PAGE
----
Global Warming Poses Threat to Lake Tahoe
Lake Tahoe’s ecosystem could be in danger of being altered by global warming, according to a study conducted by researchers at University of California, Davis.
The Tahoe Environmental Research team sought to answer crucial questions about the lake’s temperature, algae concentration and clarity. Until now, the only measurement of Lake Tahoe’s status had been available to the public was the Secchi depth, an annual clarity report.
Researchers hope to determine if lowered global greenhouse-gas emissions would significantly slow the lake’s decline or possibly prevent it.
The team said warmer lake temperatures would shun many cold-water fish while inviting more invasive species like carp, large-mouth bass and bluegill.
“What we expect is that deep mixing of Lake Tahoe’s water layers will become less frequent, even nonexistent, depleting the bottom waters of oxygen,” said Geoffrey Schladow, director of the Tahoe Environmental Research Center at U.S. Davis.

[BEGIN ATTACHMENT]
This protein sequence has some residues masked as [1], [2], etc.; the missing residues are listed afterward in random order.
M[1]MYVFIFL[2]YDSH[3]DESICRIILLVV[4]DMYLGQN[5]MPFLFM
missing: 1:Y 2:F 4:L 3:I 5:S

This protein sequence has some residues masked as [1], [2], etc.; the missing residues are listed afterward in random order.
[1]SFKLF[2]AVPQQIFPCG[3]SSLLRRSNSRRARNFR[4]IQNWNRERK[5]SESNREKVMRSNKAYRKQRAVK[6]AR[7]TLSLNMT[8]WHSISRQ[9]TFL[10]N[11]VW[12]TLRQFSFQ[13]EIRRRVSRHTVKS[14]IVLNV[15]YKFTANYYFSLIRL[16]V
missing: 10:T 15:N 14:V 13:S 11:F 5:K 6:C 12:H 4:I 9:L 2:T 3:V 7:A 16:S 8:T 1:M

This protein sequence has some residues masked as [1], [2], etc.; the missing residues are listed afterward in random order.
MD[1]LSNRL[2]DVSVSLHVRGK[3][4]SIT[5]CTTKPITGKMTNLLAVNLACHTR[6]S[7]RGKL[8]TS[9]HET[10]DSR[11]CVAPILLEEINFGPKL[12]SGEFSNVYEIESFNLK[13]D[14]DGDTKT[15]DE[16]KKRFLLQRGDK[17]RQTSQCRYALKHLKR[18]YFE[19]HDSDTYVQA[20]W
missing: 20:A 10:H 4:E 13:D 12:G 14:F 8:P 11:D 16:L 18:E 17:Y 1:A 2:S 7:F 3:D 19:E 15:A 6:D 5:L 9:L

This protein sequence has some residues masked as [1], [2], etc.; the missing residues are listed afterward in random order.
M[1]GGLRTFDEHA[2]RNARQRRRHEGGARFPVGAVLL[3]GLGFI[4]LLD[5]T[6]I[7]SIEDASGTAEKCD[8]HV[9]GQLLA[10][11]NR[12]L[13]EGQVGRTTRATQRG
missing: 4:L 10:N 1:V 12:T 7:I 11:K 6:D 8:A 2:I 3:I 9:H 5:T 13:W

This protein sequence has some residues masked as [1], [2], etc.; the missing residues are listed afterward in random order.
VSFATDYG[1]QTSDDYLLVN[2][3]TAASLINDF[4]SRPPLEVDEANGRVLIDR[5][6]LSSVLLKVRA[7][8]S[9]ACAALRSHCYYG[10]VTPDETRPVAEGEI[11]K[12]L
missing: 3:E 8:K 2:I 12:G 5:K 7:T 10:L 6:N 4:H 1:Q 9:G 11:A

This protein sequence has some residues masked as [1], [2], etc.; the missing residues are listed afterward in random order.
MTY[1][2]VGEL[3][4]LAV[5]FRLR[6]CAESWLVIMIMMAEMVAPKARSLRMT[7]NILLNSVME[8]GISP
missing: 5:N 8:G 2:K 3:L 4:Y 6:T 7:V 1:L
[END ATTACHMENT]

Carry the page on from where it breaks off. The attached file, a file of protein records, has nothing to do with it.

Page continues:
Schladow joined Associate Director John Reuter and postdoctoral researcher Goloka Sahoo to present their findings at Incline Village at a conference focusing on global warming and deep-water lakes last week. They voiced concerns that the lake may be in danger of becoming murky within the coming decade.
The circulation of the lake waters acts to circulate nutrients from the bottom of the lake to the top where algae is grown while Oxygen from the surface can spread throughout the lake to support aquatic life.
“A permanently stratified Lake Tahoe becomes just like any other lake or pond,” Schladow said. “It is no longer this unique, effervescent jewel, the finest example of nature’s grandeur.”
The study found that if greenhouse-gases continue at their current rate, lake mixing could become less frequent and possibly stop as early as 2019.
“While we expected that the lake would mix less in the future, learning that we may be only a decade or two from the complete shutdown of deep mixing was very surprising.” Schladow said.
“If mixing shuts down, then no new oxygen gets to the bottom of the lake, and creatures that need it, such as lake trout, will have a large part of their range excluded,” Schladow said.
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